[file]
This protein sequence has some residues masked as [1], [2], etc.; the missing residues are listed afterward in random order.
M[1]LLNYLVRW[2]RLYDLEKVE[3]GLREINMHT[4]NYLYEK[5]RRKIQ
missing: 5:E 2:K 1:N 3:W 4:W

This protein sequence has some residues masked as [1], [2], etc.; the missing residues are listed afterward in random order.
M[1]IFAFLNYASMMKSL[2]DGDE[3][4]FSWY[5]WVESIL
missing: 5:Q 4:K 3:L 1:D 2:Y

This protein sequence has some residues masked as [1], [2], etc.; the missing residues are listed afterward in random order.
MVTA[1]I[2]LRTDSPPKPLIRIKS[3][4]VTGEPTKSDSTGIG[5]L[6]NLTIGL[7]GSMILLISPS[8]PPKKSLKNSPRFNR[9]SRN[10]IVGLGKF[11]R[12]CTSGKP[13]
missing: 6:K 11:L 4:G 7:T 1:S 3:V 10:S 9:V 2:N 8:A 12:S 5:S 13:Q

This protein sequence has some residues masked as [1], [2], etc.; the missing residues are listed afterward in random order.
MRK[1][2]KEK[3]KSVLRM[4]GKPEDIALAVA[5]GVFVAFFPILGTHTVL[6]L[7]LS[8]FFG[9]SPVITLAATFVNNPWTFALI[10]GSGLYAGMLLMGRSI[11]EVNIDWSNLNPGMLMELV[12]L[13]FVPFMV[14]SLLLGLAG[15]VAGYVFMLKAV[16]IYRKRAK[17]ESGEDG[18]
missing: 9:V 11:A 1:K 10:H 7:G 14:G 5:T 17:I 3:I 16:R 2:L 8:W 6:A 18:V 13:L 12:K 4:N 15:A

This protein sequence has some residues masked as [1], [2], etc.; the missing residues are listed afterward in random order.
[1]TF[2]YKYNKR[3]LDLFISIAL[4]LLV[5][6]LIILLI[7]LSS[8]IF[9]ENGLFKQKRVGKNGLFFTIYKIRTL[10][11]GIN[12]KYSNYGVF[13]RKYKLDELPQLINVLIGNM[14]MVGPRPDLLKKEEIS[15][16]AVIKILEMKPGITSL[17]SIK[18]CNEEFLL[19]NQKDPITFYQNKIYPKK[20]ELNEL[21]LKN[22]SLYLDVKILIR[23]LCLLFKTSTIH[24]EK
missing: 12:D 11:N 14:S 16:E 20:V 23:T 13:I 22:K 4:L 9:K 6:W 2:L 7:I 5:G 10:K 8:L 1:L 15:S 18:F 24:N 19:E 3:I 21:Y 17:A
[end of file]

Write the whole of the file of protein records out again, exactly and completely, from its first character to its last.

This protein sequence has some residues masked as [1], [2], etc.; the missing residues are listed afterward in random order.
M[1]LLNYLVRW[2]RLYDLEKVE[3]GLREINMHT[4]NYLYEK[5]RRKIQ
missing: 5:E 2:K 1:N 3:W 4:W

This protein sequence has some residues masked as [1], [2], etc.; the missing residues are listed afterward in random order.
M[1]IFAFLNYASMMKSL[2]DGDE[3][4]FSWY[5]WVESIL
missing: 5:Q 4:K 3:L 1:D 2:Y

This protein sequence has some residues masked as [1], [2], etc.; the missing residues are listed afterward in random order.
MVTA[1]I[2]LRTDSPPKPLIRIKS[3][4]VTGEPTKSDSTGIG[5]L[6]NLTIGL[7]GSMILLISPS[8]PPKKSLKNSPRFNR[9]SRN[10]IVGLGKF[11]R[12]CTSGKP[13]
missing: 6:K 11:L 4:G 7:T 1:S 3:V 10:S 9:V 2:N 8:A 12:S 5:S 13:Q

This protein sequence has some residues masked as [1], [2], etc.; the missing residues are listed afterward in random order.
MRK[1][2]KEK[3]KSVLRM[4]GKPEDIALAVA[5]GVFVAFFPILGTHTVL[6]L[7]LS[8]FFG[9]SPVITLAATFVNNPWTFALI[10]GSGLYAGMLLMGRSI[11]EVNIDWSNLNPGMLMELV[12]L[13]FVPFMV[14]SLLLGLAG[15]VAGYVFMLKAV[16]IYRKRAK[17]ESGEDG[18]
missing: 9:V 11:A 1:K 10:H 7:G 14:G 5:T 17:I 3:I 16:R 2:L 8:W 6:A 18:V 13:L 12:K 4:N 15:A

This protein sequence has some residues masked as [1], [2], etc.; the missing residues are listed afterward in random order.
[1]TF[2]YKYNKR[3]LDLFISIAL[4]LLV[5][6]LIILLI[7]LSS[8]IF[9]ENGLFKQKRVGKNGLFFTIYKIRTL[10][11]GIN[12]KYSNYGVF[13]RKYKLDELPQLINVLIGNM[14]MVGPRPDLLKKEEIS[15][16]AVIKILEMKPGITSL[17]SIK[18]CNEEFLL[19]NQKDPITFYQNKIYPKK[20]ELNEL[21]LKN[22]SLYLDVKILIR[23]LCLLFKTSTIH[24]EK
missing: 12:D 11:N 14:S 16:E 20:V 23:T 13:I 22:K 4:L 9:K 6:W 2:L 7:I 5:G 10:K 8:L 1:L 15:S 18:F 24:N 19:E 3:I 21:Y 17:A